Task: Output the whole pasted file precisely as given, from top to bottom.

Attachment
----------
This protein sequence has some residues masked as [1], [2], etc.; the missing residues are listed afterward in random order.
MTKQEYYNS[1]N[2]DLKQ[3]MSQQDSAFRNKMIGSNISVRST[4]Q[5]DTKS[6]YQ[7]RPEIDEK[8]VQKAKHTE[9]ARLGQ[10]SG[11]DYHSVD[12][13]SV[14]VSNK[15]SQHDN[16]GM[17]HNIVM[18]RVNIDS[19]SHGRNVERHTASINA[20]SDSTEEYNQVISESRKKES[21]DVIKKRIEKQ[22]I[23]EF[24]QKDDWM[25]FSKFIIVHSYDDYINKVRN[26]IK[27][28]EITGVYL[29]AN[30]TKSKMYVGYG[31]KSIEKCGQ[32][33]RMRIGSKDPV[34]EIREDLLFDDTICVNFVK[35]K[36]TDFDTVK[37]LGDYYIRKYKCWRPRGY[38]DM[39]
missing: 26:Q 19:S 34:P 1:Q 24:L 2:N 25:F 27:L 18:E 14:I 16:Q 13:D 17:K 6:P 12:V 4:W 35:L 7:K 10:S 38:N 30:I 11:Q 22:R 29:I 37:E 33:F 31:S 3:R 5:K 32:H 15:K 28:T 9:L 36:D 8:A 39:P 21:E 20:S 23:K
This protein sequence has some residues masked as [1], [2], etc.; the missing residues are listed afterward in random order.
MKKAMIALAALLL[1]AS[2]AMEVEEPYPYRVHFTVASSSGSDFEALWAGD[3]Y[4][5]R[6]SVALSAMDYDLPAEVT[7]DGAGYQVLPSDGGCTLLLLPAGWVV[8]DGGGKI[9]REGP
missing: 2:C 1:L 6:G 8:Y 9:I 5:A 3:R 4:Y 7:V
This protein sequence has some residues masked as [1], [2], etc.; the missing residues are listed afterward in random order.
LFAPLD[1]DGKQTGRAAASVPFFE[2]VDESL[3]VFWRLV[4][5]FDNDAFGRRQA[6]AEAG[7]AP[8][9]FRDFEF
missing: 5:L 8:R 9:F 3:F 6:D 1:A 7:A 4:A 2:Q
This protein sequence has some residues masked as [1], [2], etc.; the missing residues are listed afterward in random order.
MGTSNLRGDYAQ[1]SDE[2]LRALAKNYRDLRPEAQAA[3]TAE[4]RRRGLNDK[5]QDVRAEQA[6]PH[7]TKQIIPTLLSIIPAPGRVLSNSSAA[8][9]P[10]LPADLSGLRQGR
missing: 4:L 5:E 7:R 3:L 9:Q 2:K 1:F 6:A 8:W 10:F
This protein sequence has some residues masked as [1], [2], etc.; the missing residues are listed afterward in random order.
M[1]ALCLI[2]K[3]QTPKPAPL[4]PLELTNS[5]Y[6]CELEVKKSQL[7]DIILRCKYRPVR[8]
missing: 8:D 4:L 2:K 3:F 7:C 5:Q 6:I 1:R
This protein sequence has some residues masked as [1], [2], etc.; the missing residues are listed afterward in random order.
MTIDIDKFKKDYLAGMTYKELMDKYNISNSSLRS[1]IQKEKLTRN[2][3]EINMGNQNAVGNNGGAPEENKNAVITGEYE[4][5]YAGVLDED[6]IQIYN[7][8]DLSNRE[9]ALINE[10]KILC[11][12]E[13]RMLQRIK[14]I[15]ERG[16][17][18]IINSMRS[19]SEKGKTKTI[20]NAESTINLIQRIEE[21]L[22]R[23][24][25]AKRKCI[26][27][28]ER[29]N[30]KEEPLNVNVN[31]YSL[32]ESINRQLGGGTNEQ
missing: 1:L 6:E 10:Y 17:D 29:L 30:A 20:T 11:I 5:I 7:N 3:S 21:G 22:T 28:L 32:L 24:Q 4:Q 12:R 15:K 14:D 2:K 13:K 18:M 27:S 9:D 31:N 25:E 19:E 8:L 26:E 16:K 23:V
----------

This protein sequence has some residues masked as [1], [2], etc.; the missing residues are listed afterward in random order.
MTKQEYYNS[1]N[2]DLKQ[3]MSQQDSAFRNKMIGSNISVRST[4]Q[5]DTKS[6]YQ[7]RPEIDEK[8]VQKAKHTE[9]ARLGQ[10]SG[11]DYHSVD[12][13]SV[14]VSNK[15]SQHDN[16]GM[17]HNIVM[18]RVNIDS[19]SHGRNVERHTASINA[20]SDSTEEYNQVISESRKKES[21]DVIKKRIEKQ[22]I[23]EF[24]QKDDWM[25]FSKFIIVHSYDDYINKVRN[26]IK[27][28]EITGVYL[29]AN[30]TKSKMYVGYG[31]KSIEKCGQ[32][33]RMRIGSKDPV[34]EIREDLLFDDTICVNFVK[35]K[36]TDFDTVK[37]LGDYYIRKYKCWRPRGY[38]DM[39]
missing: 26:Q 19:S 34:P 1:Q 24:L 2:N 25:F 27:L 18:E 14:I 16:Q 13:D 17:K 6:P 12:V 4:W 35:L 7:K 10:S 38:N 30:I 11:Q 22:R 29:I 37:E 33:F 31:S 3:R 5:K 32:H 15:K 28:T 9:L 36:D 8:A 39:P 21:E 20:S 23:K
This protein sequence has some residues masked as [1], [2], etc.; the missing residues are listed afterward in random order.
MKKAMIALAALLL[1]AS[2]AMEVEEPYPYRVHFTVASSSGSDFEALWAGD[3]Y[4][5]R[6]SVALSAMDYDLPAEVT[7]DGAGYQVLPSDGGCTLLLLPAGWVV[8]DGGGKI[9]REGP
missing: 2:C 1:L 6:G 8:Y 9:I 5:A 3:R 4:Y 7:V
This protein sequence has some residues masked as [1], [2], etc.; the missing residues are listed afterward in random order.
LFAPLD[1]DGKQTGRAAASVPFFE[2]VDESL[3]VFWRLV[4][5]FDNDAFGRRQA[6]AEAG[7]AP[8][9]FRDFEF
missing: 5:L 8:R 9:F 3:F 6:D 1:A 7:A 4:A 2:Q
This protein sequence has some residues masked as [1], [2], etc.; the missing residues are listed afterward in random order.
MGTSNLRGDYAQ[1]SDE[2]LRALAKNYRDLRPEAQAA[3]TAE[4]RRRGLNDK[5]QDVRAEQA[6]PH[7]TKQIIPTLLSIIPAPGRVLSNSSAA[8][9]P[10]LPADLSGLRQGR
missing: 4:L 5:E 7:R 3:L 9:Q 2:K 1:F 6:A 8:W 10:F
This protein sequence has some residues masked as [1], [2], etc.; the missing residues are listed afterward in random order.
M[1]ALCLI[2]K[3]QTPKPAPL[4]PLELTNS[5]Y[6]CELEVKKSQL[7]DIILRCKYRPVR[8]
missing: 8:D 4:L 2:K 3:F 7:C 5:Q 6:I 1:R
This protein sequence has some residues masked as [1], [2], etc.; the missing residues are listed afterward in random order.
MTIDIDKFKKDYLAGMTYKELMDKYNISNSSLRS[1]IQKEKLTRN[2][3]EINMGNQNAVGNNGGAPEENKNAVITGEYE[4][5]YAGVLDED[6]IQIYN[7][8]DLSNRE[9]ALINE[10]KILC[11][12]E[13]RMLQRIK[14]I[15]ERG[16][17][18]IINSMRS[19]SEKGKTKTI[20]NAESTINLIQRIEE[21]L[22]R[23][24][25]AKRKCI[26][27][28]ER[29]N[30]KEEPLNVNVN[31]YSL[32]ESINRQLGGGTNEQ
missing: 1:L 6:E 10:Y 17:D 29:L 30:A 20:T 11:I 5:I 7:N 3:S 21:G 22:T 28:L 32:L 24:Q 4:Q 12:R 15:K 14:D 2:K 13:K 18:M 27:S 9:D 31:N 25:E 19:E 8:L 26:E 16:K 23:V